On Tuesday, the U.K. Supreme Court ruled that Britain can’t begin the process of leaving the European Union without parliament’s approval. The ruling, which upheld an earlier decision by a lower court, is the result of a case brought by U.K. businesswoman Gina Miller, whom British newspapers have dubbed “Brexit-wrecker,” and who’s dealt with months of online threats and abuse for what she describes as “simply bringing and asking a legitimate question.” Here’s what you need to know about Miller’s history and motivations.
Who is she?
Gina Miller was born in Guyana, but her parents sent her and her brother to the U.K. to attend school. According to the BBC, she attended Roedean School when she was 10 and later moved to Moira House Girls’ School in East Sussex. Her parents were barred from sending money to the U.K., so she worked as a hotel chambermaid and in restaurants to earn extra cash while her brother delivered newspapers. “We were aware that it would be illegal to live unsupervised until my brother turned 16, so I did everything to look older,” she told Vogue. “I would leave for school in the morning wearing grown-up clothes and high heels, and then change into my school uniform in a petrol station on the way.”
Miller later went to university in London where she studied law. She married hedge-fund manager Alan Miller (who was dubbed “Mr. Hedge Fund” by the British press) in 2005, and in 2009 she co-founded an investment firm and launched the True and Fair Foundation, which supports smaller charities. She told the Financial Times that after she launched a campaign to promote transparency in London’s fund-management industry, financiers gave her the nickname “black widow spider” — and no, it wasn’t a compliment. “I’ve been quite used to being the most hated woman in the investment and charity sectors,” she wrote in Vogue. “Now I’ve been called the most hated woman in the country.”
Why is everyone talking about her?
Along with Brazilian-born hairstylist Deir Dos Santos (who is a British citizen) and the People’s Challenge group, Miller brought a lawsuit against the British government arguing that it couldn’t invoke Article 50 of the Lisbon Treaty — “Any member state may decide to withdraw from the Union in accordance with its own constitutional requirements” — without approval from parliament. (Prime Minister Theresa May had said she wanted to begin exit negotiations by the end of March and reportedly planned to bypass parliament altogether.) Three judges ruled in Miller’s favor in November, but the government appealed the decision, so the case went to the U.K.’s Supreme Court. On Tuesday, the court again ruled 8-3 in Miller’s favor on the basis that Brexit will change a number of citizens’ rights, therefore citizens — by way of their elected officials — should have a say in the process.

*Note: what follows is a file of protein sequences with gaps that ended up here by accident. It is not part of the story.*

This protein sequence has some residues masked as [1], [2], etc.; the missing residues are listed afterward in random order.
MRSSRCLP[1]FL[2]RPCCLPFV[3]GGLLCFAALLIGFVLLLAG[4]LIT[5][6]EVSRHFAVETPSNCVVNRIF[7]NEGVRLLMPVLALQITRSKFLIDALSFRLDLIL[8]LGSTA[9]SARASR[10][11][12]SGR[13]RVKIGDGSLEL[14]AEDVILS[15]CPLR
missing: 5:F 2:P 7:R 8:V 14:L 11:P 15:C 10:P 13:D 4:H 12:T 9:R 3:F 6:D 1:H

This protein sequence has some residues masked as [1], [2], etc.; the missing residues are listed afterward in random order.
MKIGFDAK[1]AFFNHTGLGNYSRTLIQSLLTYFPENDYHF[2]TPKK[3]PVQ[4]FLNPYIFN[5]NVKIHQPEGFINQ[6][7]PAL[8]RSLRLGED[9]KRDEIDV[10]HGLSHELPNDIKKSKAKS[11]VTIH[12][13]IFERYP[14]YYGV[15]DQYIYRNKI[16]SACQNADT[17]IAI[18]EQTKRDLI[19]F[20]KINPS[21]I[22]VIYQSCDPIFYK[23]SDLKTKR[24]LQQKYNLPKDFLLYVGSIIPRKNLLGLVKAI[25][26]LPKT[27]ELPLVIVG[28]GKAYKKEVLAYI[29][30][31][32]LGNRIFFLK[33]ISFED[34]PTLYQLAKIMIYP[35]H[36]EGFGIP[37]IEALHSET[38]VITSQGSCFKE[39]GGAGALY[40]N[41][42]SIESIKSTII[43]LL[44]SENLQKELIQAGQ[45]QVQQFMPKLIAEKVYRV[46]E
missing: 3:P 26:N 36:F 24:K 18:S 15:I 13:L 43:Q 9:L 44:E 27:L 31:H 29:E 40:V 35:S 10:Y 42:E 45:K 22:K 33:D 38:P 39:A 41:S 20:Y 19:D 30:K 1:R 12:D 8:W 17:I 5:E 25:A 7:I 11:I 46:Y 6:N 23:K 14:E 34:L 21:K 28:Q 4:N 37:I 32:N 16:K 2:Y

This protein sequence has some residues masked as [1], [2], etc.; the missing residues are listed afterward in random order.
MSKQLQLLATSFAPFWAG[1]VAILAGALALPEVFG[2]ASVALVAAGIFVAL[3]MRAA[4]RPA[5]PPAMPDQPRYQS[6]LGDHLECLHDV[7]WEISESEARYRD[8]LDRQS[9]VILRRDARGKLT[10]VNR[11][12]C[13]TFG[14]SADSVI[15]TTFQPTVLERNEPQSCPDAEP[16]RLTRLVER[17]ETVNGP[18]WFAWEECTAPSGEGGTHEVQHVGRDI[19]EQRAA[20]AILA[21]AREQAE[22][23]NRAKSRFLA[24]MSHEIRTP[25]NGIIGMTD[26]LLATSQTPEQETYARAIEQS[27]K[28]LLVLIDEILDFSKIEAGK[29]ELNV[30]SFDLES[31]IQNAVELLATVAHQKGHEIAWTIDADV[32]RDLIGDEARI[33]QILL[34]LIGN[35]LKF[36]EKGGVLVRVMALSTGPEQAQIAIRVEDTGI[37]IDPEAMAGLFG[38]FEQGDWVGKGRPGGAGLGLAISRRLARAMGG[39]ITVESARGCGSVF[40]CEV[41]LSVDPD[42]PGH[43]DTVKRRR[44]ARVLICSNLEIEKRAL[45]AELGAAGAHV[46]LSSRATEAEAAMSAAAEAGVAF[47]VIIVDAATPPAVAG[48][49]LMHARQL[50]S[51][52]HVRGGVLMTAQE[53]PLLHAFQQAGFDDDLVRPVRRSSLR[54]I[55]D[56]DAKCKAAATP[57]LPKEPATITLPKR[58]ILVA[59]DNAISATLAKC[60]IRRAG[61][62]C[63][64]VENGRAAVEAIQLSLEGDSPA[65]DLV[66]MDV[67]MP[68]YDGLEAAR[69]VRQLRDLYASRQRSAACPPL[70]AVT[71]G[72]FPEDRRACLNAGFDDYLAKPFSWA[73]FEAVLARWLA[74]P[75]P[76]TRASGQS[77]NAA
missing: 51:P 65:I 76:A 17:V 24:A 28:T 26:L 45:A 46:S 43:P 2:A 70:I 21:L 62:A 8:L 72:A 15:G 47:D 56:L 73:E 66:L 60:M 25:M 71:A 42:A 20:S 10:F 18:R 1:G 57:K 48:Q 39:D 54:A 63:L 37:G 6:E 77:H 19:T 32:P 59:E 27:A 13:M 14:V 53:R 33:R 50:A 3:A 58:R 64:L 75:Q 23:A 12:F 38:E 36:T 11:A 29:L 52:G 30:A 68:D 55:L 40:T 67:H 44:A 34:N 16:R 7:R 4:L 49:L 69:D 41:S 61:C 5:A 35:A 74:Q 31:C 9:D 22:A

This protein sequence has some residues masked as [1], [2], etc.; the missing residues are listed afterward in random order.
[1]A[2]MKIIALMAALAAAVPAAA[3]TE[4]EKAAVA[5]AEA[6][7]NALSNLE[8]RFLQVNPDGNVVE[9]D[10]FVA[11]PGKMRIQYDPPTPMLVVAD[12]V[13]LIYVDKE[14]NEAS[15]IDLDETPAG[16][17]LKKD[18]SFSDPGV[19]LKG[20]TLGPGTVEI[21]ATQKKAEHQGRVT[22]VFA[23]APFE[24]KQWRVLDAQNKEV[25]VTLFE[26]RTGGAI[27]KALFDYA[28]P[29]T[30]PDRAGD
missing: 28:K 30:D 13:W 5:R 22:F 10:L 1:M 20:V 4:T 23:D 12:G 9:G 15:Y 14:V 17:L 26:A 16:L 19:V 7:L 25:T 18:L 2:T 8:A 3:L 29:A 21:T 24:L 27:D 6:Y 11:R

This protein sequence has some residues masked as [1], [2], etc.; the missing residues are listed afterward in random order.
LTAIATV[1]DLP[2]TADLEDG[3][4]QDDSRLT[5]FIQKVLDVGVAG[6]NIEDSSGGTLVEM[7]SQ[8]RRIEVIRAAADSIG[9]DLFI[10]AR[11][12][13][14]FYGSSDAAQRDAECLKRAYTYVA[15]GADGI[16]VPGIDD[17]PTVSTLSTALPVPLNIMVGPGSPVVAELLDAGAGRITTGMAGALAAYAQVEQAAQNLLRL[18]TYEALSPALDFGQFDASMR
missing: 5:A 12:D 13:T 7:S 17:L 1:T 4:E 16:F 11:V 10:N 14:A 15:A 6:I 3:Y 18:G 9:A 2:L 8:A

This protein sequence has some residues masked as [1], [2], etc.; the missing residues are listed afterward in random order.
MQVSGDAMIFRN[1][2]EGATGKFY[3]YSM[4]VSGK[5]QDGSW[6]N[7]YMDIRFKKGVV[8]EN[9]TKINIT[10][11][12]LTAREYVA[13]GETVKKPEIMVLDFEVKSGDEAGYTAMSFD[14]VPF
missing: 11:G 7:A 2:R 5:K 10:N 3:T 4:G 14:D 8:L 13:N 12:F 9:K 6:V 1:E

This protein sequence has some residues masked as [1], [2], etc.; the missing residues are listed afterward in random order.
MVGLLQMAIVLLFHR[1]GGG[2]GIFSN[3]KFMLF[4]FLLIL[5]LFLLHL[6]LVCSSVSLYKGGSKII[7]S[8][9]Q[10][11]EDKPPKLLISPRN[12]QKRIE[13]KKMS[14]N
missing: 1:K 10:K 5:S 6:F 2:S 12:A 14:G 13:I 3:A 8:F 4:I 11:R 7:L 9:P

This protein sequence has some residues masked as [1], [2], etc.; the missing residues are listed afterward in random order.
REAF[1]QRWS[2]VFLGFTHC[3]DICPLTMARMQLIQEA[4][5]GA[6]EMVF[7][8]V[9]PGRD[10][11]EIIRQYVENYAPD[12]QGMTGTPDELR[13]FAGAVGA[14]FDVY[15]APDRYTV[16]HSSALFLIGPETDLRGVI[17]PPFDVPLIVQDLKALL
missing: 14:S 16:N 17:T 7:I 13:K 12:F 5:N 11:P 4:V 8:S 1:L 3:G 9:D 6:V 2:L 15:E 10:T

So why did she file the lawsuit?
According to Miller, it was a matter of principle. “Even a first-year law student learns that an overriding principle is that parliament is sovereign,” she wrote in an op-ed for the Guardian. Therefore May’s decision to bypass parliament “made it immediately obvious to me that this would deny the sovereignty of parliament.” She went on, “It is one of the most beautiful things about our country that just one individual, so long as he or she has the law on their side, can take on the most powerful institutions or people in the land and win.”
After the first court ruling, Miller received numerous death and rape threats, as well as sexist and racist comments on Twitter. “[People tell me] I’m not even human, I’m a primate, I belong in a kitchen — that’s the nicest of some of them,” she told BBC Radio 5. Police told CNN at the time that they were aware of the situation, and in December a 55-year-old man was arrested for making threats against Miller; he was later released on bail. Miller blamed politicians and the media for politicizing the case, saying “they are the ones inciting racism and violence and acrimony.”
Miller has faced accusations that she’s anti-Brexit, and that her goal in suing the government is to subvert the “will of the people.” True, she told BBC she’d campaigned for “remain, reform, and review” during the referendum, but she clarified, “We’re all leavers now.” “This is about creating legal certainty,” she said. “Everyone in the country should be my biggest fan because I’ve used my own money … to create legal certainty for Mrs. May to move ahead.” Indeed, her case won’t stop the Brexit process, but it will make sure it occurs on her terms.
What happens now?
Again, it’s pretty unlikely Miller’s case will stop the Brexit process, but it might complicate things a little. Labour party leader Jeremy Corbyn said he won’t stand in the way: “Labour respects the result of the referendum and the will of the British people and will not frustrate the process for invoking Article 50,” he told BBC. But he added his party will seek to amend the bill “to prevent the Conservatives using Brexit to turn Britain into a bargain-basement tax haven off the coast of Europe.” Representatives for May, meanwhile, said the ruling wouldn’t delay the Brexit timetable. According to the New York Times, her government has previously argued that leadership doesn’t need parliamentary approval to break or leave international treaties.